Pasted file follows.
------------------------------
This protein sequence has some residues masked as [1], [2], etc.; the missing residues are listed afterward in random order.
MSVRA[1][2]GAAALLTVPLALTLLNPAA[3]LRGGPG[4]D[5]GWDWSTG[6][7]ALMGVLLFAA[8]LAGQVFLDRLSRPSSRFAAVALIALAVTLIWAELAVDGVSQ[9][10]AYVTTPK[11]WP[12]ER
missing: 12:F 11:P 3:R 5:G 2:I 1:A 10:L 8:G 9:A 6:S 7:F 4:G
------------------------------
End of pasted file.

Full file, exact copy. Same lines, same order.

This protein sequence has some residues masked as [1], [2], etc.; the missing residues are listed afterward in random order.
MSVRA[1][2]GAAALLTVPLALTLLNPAA[3]LRGGPG[4]D[5]GWDWSTG[6][7]ALMGVLLFAA[8]LAGQVFLDRLSRPSSRFAAVALIALAVTLIWAELAVDGVSQ[9][10]AYVTTPK[11]WP[12]ER
missing: 12:F 11:P 3:R 5:G 2:I 1:A 10:L 8:G 9:A 6:S 7:F 4:G